`Think globally, act locally' has become a call to environmentalist mobilization, proposing a closer connection between global concerns, local issues and individual responsibility. A History of Environmentalism explores this dialectic relationship, with ten contributors from a range of disciplines providing a history of environmentalism which frames global themes and narrates local stories.
Each of the chapters in this volume addresses specific struggles in the history of environmental movements, for example over national parks, species protection, forests, waste, contamination, nuclear energy and expropriation. A diverse range of environments and environmental actors are covered, including the communities in the Amazonian Forest, the antelope in Tibet, atomic power plants in Europe and oil and politics in the Niger Delta. The chapters demonstrate how these conflicts make visible the intricate connections between local and global, the body and the environment, and power and nature. A History of Environmentalism tells us much about transformations of cultural perceptions and ways of production and consuming, as well as ecological and social changes.
More than offering an exhaustive picture of the entire environmentalist movement, A History of Environmentalism highlights the importance of the experience of environmentalism within local communities. It offers a worldwide and polyphonic perspective, making it key reading for students and scholars of global and environmental history and political ecology.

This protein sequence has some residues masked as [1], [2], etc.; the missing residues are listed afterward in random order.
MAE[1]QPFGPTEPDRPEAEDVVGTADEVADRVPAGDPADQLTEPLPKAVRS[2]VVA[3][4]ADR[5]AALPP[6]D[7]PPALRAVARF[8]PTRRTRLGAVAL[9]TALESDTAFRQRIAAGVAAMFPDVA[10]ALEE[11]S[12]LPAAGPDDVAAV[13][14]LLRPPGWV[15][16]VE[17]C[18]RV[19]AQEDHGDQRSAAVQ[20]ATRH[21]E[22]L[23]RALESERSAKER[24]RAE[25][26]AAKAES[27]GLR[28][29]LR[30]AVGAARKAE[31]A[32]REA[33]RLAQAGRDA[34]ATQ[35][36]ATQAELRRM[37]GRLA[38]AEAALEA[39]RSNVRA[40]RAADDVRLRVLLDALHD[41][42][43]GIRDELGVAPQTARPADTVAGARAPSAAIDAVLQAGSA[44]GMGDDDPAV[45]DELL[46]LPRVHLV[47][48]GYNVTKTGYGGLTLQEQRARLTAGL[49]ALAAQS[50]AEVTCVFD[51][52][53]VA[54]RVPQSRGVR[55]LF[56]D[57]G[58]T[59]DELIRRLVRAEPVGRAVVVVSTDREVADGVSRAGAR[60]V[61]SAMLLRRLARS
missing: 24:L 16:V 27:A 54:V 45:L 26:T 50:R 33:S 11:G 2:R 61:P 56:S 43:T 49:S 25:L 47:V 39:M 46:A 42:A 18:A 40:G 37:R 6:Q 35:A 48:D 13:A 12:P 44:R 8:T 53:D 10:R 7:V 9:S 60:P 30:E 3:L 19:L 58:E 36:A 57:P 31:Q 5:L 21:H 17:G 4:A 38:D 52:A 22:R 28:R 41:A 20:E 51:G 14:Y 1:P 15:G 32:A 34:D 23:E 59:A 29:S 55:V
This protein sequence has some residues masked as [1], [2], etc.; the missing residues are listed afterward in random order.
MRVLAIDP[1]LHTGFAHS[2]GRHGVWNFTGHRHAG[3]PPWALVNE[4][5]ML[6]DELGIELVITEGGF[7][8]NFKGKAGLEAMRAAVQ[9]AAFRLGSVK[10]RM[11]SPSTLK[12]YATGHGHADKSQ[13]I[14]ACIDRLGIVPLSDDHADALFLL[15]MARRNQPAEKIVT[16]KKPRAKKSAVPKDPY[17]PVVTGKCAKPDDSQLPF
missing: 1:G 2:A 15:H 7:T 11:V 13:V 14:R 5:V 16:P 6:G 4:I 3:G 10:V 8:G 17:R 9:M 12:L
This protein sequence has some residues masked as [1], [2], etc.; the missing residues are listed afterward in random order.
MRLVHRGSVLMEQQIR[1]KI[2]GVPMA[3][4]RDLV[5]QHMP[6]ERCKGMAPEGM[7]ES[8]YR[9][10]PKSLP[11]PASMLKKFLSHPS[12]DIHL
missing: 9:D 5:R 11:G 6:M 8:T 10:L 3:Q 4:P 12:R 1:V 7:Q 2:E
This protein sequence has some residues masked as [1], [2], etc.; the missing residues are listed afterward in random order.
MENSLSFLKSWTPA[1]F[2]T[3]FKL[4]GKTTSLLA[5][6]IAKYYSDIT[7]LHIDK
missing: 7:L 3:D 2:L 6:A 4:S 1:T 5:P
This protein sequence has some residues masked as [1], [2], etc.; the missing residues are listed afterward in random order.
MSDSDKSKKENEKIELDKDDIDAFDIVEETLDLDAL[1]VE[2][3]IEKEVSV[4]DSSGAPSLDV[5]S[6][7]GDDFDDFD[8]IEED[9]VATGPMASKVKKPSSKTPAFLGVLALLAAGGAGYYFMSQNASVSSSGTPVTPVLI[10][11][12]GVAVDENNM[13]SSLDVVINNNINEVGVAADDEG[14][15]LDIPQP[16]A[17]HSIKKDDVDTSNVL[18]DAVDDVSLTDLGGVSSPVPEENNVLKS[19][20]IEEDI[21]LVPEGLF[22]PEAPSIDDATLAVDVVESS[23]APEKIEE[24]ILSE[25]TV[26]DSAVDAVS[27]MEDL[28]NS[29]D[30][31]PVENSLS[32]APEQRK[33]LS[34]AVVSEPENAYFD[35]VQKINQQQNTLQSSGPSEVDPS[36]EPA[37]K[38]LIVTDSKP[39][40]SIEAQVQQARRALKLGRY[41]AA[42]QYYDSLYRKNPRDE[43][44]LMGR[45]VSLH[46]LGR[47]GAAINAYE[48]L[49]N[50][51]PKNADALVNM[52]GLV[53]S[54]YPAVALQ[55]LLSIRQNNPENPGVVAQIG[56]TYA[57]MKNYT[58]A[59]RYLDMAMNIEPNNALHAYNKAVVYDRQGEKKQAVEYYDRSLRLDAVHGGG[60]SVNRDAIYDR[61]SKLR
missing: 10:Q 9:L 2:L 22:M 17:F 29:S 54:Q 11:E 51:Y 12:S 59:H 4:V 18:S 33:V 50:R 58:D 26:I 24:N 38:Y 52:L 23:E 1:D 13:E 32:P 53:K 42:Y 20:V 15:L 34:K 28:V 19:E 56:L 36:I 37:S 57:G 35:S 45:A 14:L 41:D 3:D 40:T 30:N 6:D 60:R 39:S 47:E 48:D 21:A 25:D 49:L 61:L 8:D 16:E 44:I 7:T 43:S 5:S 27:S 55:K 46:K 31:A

Publisher: Continuum Publishing Corporation
Number of pages: 240
Weight: 409 g
Dimensions: 234 x 156 x 18 mm
A History of Environmentalism is an important and much-need contribution to the field. [The introduction] offers a succinct, compelling, and beautifully written overview of not the environmental movement, as early scholarship in environmental history was so prone to invoke, but the diverse and plural environmental movements that have shaped thought and action across the globe. Dipping into the book, we are treated to a diversity of local stories and struggles... Taken as a whole, they illuminate how important the need is to share stories of environmental and social struggles with each other. * Gregg Mitman, Professor of History of Science, Medical History, and Environmental Studies, University of Wisconsin, USA *
[I]nformative, scholarly, well written and referenced. I couldn't put it down. The perspectives are excitingly innovative, the views are presented through unfamiliar perspectives and there is a wide variety of issues and of geographies. The interaction and interplay between global levels of activism and government, nations and society are interestingly revealed. The editors and authors have adopted a transnational approach and focus, even though chapters are local studies. The simple narratives are made complex - as good histories should - and the stereotypes of victim are deftly unpacked... I cannot think of a more appropriate book to introduce anyone to environmental justice. * Jane Carruthers, Professor Emeritus of History, University of South Africa *
This collection of nine case histories, plus the editors' introduction, is an international endeavor. Armiero, Sedrez, and contributors from Europe, the US, China, and Australia cover a diverse range of topics. These include rethinking US national parks, saving Australia's Little Desert from agricultural development, oil pollution in Nigeria's Niger Delta, protecting Tibetan antelope from poachers, Greenpeace's unsuccessful attempt to save seal pups from pelt hunters, and Bhopal's struggle for adequate financial compensation after the 1984 pesticide disaster in a Union Carbide plant. ... Well-documented chapters, one illustration, two maps. Summing Up: Recommended. Academic and professional library collections. -- F. N. Egerton, University of Wisconsin-Parkside * CHOICE *